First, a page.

*** DEBUG START ***
*** DEBUG END ***

Radio: Waste of a poem

by
03 April 2012

by Edward Wickham

HAMLET, the story goes, was once praised by a loud-mouthed theatre­goer for being full of quotations. The 20th-century equivalent, the poem that, with every line, seems to provide another quotable epi­gram, is T. S. Eliot’s The Waste Land — un­surprising, perhaps, since the poem itself is crammed with refer­ences. “Fragments I have shored against my ruins”, the poet writes.

As a result, the text has itself at­tracted such congested marginalia that the original words almost dis­appear. Eliot provided notes only grudgingly (and they themselves have acquired notes); but no such circumspection afflicts those who came after. And so, to fill out the 45 minutes allotted to the Radio 4 After­noon Drama last Friday (Radio 4), we were treated to the musings of, among others, the poet, Jackie Kay, and the poet-Archbishop of Canter­bury.

The poem, we were told, is about the loss of authority and faith; it is compassionate, but unsentimental. And — a point made often, pre­sumably so as to justify a treatment on radio — it is a poem that is opened out to a diversity of char­acters. “He do the Police in Differ­ent Voices”, Eliot once considered calling the poem, before Ezra Pound took his editorial ice-pick to it.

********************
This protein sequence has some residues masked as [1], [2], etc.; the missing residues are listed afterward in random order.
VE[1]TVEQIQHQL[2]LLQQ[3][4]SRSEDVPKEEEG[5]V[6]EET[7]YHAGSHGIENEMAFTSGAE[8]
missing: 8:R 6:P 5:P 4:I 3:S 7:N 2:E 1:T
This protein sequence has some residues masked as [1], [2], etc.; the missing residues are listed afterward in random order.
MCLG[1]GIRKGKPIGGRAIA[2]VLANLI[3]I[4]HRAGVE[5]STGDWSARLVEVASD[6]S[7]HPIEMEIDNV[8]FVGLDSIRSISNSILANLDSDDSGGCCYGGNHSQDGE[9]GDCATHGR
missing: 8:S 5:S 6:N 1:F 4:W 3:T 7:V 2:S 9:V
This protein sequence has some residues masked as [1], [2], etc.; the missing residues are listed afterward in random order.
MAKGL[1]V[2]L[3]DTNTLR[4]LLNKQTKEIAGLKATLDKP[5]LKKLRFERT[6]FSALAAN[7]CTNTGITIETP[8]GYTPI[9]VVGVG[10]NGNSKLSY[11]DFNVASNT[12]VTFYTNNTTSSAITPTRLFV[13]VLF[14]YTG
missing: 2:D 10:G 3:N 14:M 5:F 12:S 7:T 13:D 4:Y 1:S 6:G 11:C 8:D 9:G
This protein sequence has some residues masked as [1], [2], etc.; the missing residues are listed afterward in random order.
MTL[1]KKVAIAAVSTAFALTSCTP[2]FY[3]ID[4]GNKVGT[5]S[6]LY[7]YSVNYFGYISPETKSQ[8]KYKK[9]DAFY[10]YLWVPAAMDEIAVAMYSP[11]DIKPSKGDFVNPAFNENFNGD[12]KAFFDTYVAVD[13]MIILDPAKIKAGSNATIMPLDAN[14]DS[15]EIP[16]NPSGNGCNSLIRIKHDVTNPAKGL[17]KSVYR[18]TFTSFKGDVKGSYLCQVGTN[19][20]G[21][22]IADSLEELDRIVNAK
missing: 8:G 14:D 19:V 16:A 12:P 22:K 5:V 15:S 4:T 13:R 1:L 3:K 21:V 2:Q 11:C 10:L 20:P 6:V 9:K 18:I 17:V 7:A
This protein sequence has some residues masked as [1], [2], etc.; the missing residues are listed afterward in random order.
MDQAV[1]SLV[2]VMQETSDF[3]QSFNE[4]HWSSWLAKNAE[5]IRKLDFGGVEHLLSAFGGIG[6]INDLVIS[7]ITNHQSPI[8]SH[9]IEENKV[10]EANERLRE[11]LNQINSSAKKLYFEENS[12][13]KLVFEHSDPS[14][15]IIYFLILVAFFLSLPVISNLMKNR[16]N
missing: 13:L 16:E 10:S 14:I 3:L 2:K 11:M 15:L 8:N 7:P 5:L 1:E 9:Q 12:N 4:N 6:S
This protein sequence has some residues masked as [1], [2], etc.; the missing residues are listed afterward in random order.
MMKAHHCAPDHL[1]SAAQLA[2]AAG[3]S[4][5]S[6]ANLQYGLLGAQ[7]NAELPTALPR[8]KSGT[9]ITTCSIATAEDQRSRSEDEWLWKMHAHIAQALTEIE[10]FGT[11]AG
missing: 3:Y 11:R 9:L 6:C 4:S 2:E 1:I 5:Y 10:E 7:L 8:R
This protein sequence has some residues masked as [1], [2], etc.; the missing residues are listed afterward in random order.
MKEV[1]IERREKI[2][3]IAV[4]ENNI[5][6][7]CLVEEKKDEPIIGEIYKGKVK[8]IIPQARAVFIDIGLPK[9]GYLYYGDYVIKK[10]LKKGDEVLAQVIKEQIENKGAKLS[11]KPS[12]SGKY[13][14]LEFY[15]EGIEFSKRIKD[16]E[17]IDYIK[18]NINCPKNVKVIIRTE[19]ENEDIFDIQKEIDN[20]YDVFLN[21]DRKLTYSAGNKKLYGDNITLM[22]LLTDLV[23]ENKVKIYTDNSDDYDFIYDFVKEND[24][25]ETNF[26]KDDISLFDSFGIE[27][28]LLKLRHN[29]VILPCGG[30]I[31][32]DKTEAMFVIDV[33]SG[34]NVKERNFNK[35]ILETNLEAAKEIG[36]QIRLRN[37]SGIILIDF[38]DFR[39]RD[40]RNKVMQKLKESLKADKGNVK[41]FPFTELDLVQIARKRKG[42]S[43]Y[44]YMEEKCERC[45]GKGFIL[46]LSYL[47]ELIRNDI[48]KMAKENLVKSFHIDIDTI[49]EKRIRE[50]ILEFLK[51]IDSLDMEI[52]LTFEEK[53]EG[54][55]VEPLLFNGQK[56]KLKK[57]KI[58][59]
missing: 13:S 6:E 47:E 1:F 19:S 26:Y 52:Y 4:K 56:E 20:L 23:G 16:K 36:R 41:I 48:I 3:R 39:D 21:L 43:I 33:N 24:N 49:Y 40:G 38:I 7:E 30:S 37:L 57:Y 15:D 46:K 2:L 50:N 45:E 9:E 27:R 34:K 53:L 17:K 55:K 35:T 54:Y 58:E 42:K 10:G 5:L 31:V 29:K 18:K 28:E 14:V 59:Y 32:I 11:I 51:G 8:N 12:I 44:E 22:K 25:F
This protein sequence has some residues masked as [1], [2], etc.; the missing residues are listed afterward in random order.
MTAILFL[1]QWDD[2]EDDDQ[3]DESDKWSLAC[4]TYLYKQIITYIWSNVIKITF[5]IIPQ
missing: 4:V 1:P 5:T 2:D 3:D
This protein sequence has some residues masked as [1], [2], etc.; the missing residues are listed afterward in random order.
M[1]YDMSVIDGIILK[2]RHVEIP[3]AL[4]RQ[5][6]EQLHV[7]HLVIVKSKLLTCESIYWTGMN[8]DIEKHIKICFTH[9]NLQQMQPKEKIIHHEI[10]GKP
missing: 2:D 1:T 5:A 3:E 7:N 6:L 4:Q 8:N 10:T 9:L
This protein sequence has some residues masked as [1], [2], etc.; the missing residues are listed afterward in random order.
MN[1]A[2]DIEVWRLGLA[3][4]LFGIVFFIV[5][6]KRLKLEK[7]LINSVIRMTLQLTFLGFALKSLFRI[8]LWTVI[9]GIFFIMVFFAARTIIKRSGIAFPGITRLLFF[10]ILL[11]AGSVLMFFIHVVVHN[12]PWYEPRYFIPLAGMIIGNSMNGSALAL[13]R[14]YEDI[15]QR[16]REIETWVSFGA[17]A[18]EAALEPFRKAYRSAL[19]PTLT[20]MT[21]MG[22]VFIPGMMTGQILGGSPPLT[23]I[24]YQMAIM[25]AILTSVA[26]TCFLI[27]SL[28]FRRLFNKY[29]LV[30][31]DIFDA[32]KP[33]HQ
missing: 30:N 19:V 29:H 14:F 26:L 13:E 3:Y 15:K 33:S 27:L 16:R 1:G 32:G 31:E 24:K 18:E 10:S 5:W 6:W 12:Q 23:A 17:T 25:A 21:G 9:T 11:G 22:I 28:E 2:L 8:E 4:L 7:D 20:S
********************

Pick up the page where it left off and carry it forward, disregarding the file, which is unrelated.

Theatre and radio audiences have before now sat reverentially, listening to the voices of Madame Sosostris, Tiresias, and the rest, characterised by skilled thespians. On this oc­casion, we had Eileen Atkins and Jeremy Irons. But all it did was to reinforce the essentially literary, “notated” nature of the work. The Waste Land is a text about texts. Poets get all dewy-eyed about the import­ance of reading poetry out loud. But The Waste Land is not a made-for-radio pro­duction. The voices are in the head of the reader.

Perhaps it is just that I do not like being told what to think about a great work of art. That is why I had trouble with a number of contribu­tions to The Schubert Lab, a series of discus­sions for the mam­moth Radio 3 Schubert season last week.

Tom Service addressed specific “questions for the day” that related to the great composer, such as whether Schubert was “with the angels or bathed in slime” (a dich­otomy sug­gested by an account by Schubert’s friend Josef Kenner, who concluded that he was both).

To answer this particular ques­tion (last Friday’s task), Service called upon a brain specialist, a psycho­therapist, and a performer. We were played extracts that sup­ported the angelic and the slimy in turn; and the studio (observable on the video podcast) was adorned with a winged skeleton of the com­poser, and some phials of murky chemicals.

All that we learned was that even the greatest exponents of this music are incapable of describing, still less explaining, the seemingly chaotic piano Sonata in A minor — a late work by the temperamental, and by then syphilitic, composer.

Mendelssohn famously re­marked that it is impossible to talk about music — not because music’s mean­ing is imprecise or fluid, but because language is. Music knows exactly what it means, and ex­presses it with complete clarity. That is no help if you are a Radio 3 presenter, of course; so don’t be­grudge them the slime and skeletons.

Welcome to the Church Times

​To explore the Church Times website fully, please sign in or subscribe.

Non-subscribers can read four* articles for free each month. (You will need to register.)

*Until the end of June: we’re doubling the number of free articles to eight, to celebrate the publication of our Platinum Jubilee double issue.